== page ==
NK: It’s a fine line. It’s awesome to have a song and be able to have money by really doing nothing and then throw it back into your music, because that is ultimately what we need to do. But yeah there is a fine line. You don’t want to be associated with a Dentyne commercial or something. [Laughter] It is the last way to remain completely independent and D.I.Y., not sign to any label, and be able to make a living.
WW: You can no longer sustain a band by selling your music to people that like it anymore, outside of a select few. We are in a weird limbo spot. As much as I think it makes indie bands thrive right now, and is creating a wealth of good music, there are a lot of big question marks. How do you make this sustainable, how do you keep doing this and grow as a band? A lot of the ways that bands would support themselves are no longer viable, so you have to be really creative right now.
One question I wanted to get to, and this may be directed towards Nima, a lot of your songs seem to be about past relationships. Is that something you have in a lot of your subject matter?
NK: Yeah, there are past relationships, but a lot of it is the relationship I am in. There is this kind of paranoia that you have, ya know? I’ve been with my girlfriend for five years. That shit is amazing, but it’s definitely hard work. There is a lot of uncertainty, and there is a certain sense of imagining. There are times when you think this is it, and it’s done, and you take your mind down that road. Sometimes you take little breaks from each other because it is not going the way it should. Also, for Love Songs for When You Leave Me, my parents had gotten divorced while I was recording it.
Was that hard for you?
NK: I am a bit older, so it wasn’t that big of a deal. It was something that needed to happen, and it kind of put things into perspective. There were so many problems with that marriage, ever since I can remember. That definitely had an impact.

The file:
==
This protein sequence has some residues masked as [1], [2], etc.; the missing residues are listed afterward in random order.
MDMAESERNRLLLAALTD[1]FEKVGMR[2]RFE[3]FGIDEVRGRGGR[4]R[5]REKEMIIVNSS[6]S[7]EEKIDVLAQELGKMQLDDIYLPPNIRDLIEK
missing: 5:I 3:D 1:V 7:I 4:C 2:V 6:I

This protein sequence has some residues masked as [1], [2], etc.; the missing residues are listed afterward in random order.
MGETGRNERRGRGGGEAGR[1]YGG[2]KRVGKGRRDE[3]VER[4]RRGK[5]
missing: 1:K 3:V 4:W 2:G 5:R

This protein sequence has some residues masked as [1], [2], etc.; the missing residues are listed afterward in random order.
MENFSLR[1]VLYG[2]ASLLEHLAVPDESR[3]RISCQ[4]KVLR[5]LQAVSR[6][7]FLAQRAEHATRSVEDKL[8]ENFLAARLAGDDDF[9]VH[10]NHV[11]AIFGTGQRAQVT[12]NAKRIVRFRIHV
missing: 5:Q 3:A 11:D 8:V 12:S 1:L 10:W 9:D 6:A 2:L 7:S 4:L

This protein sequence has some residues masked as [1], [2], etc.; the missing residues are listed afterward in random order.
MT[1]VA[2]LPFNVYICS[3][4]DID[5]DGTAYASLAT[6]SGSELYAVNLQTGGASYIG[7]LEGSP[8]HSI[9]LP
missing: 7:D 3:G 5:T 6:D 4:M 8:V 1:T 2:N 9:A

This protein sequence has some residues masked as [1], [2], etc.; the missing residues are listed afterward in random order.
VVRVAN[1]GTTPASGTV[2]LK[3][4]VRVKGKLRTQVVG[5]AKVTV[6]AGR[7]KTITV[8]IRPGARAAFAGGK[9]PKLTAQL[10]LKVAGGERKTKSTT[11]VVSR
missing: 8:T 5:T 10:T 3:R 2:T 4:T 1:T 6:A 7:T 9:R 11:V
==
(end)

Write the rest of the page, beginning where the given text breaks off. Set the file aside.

A lot of people aren’t politicized now a day, which is completely different than when I was growing up. How do you guys feel about that?
WW: I have mixed feelings on that. The current scene owes a lot to punk rock, but has some of the guts taken out of it, in that respect. There are much fewer causes and fundraisers and big ideas, political big ideas being thrown out there. At the same time, it is not political, and it’s not divisive, so because of that it is more welcoming. There a lot more people getting involved, so I think we need to ride this one out; I think we’ll start seeing more factionalism. I think there will be more political oriented bands, whether they sound like that or not. We are sort of revisiting that cycle of punk rock and D.I.Y again right now.
EF: We just sort of came out of that whole Bush era…
WW: Like we are taking a deep breath right now…
EF: There was a lot of content in regards to that. A lot of music that come out in the early and mid 2000s had that sentiment.
It came to a point where it was kind of white noise, just another person protesting in a song.
NK: I don’t really read the paper and watch the news. I am kind of detached when it comes to that stuff; I am not saying that’s a good thing. There’s the day to worry about. I don’t want to sound like an asshole that doesn’t give a fuck. I am just totally jaded from eight years of Bush and the frustration. I am like, whatever man, things will happen but we’ll still play shows, who cares? As long as I can still write music, whatever.
WW: I think it’s also a reaction of individuals. The shittier the world as a whole gets, the more the people turn to what’s around them: their friends, their family and their community, to find joy and to find hope. I think we are in a stage of that right now, people focusing on the small and simple things. I think that’s why it is seen as more embracing and open right now; fun.